Using Pancreas Tissue Slices for the Study of Islet Physiology

  • Julia K. Panzer
  • Christian M. Cohrs
  • Stephan SpeierEmail author
Part of the Methods in Molecular Biology book series (MIMB, volume 2128)


Studies on islet of Langerhans physiology are crucial to understand the role of the endocrine pancreas in diabetes pathogenesis and the development of new therapeutic approaches. However, so far most research addressing islet of Langerhans biology relies on islets obtained via enzymatic isolation from the pancreas, which is known to cause mechanical and chemical stress, thus having a major impact on islet cell physiology. To circumvent the limitations of islet isolation, we have pioneered a platform for the study of islet physiology using the pancreas tissue slice technique. This approach allows to explore the detailed three-dimensional morphology of intact pancreatic tissue at a cellular level and to investigate islet cell function under near-physiological conditions. The described procedure is less damaging and faster than alternative approaches and particularly advantageous for studying infiltrated and structurally damaged islets. Furthermore, pancreas tissue slices have proven valuable for acute studies of endocrine as well as exocrine cell physiology in their conserved natural environment. We here provide a detailed protocol for the preparation of mouse pancreas tissue slices, the assessment of slice viability, and the study of pancreas cell physiology by hormone secretion and immunofluorescence staining.

Key words

Tissue slices In situ islet cell function Insulin secretion Immunofluorescence staining Live/dead staining 



This work was supported with funds from the Paul Langerhans Institute Dresden (PLID) of Helmholtz Zentrum München at the University Clinic Carl Gustav Carus of Technische Universität Dresden, the German Ministry of Education and Research (BMBF) to the German Centre for Diabetes Research (DZD), the DFG SFB/Transregio 127, the European Foundation for the Study of Diabetes (EFSD)/Boehringer Ingelheim Basic Research Programme, and the Helmsley Charitable Trust George S. Eisenbarth nPOD Award for Team Science.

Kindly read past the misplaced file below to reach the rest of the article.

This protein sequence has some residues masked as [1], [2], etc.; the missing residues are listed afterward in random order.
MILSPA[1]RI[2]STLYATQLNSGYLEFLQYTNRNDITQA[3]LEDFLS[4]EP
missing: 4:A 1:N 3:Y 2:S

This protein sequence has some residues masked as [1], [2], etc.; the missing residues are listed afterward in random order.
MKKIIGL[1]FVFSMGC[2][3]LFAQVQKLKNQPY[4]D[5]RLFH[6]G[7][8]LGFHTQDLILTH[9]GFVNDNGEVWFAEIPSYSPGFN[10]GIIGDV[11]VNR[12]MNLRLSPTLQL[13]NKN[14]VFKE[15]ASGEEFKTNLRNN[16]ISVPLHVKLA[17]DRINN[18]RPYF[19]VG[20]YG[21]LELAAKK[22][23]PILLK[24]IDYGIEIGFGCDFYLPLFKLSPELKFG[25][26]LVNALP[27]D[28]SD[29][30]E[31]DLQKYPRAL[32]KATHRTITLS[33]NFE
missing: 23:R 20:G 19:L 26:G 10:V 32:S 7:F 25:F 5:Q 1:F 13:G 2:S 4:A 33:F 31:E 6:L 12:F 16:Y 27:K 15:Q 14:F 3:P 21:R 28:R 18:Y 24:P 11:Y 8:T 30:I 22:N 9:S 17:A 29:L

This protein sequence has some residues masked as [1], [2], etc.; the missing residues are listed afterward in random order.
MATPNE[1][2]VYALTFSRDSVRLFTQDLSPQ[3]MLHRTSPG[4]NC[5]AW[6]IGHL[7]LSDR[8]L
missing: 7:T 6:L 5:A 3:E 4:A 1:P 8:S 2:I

1. 1.
    Bhagat L et al (2000) Heat shock protein 70 prevents secretagogue-induced cell injury in the pancreas by preventing intracellular trypsinogen activation. J Clin Invest 106:81–89CrossRefGoogle Scholar
  2. 2.
    Blinman TA et al (2000) Activation of pancreatic acinar cells on isolation from tissue: cytokine upregulation via p38 MAP kinase. Am J Physiol Cell Physiol 279:C1993–C2003CrossRefGoogle Scholar
  3. 3.
    Irving-Rodgers HF et al (2012) Pancreatic islet basement membrane loss and remodeling after mouse islet isolation and transplantation: impact for allograft rejection. Cell Transplant 23:59–72CrossRefGoogle Scholar
  4. 4.
    Negi S et al (2012) Analysis of beta cell gene expression reveals inflammatory signaling and evidence of dedifferentiation following human islet isolation and culture. PLoS One 7:e30415CrossRefGoogle Scholar
  5. 5.
    Paraskevas S et al (1999) Activation and expression of ERK, JNK, and p38 MAP-kinases in isolated islets of Langerhans: implications for cultured islet survival. FEBS Lett 455:203–208CrossRefGoogle Scholar
  6. 6.
    Raposo do Amaral AS et al (2013) Glutathione ethyl ester supplementation during pancreatic islet isolation improves viability and transplant outcomes in a murine marginal islet mass model. PLoS One 8:e55288CrossRefGoogle Scholar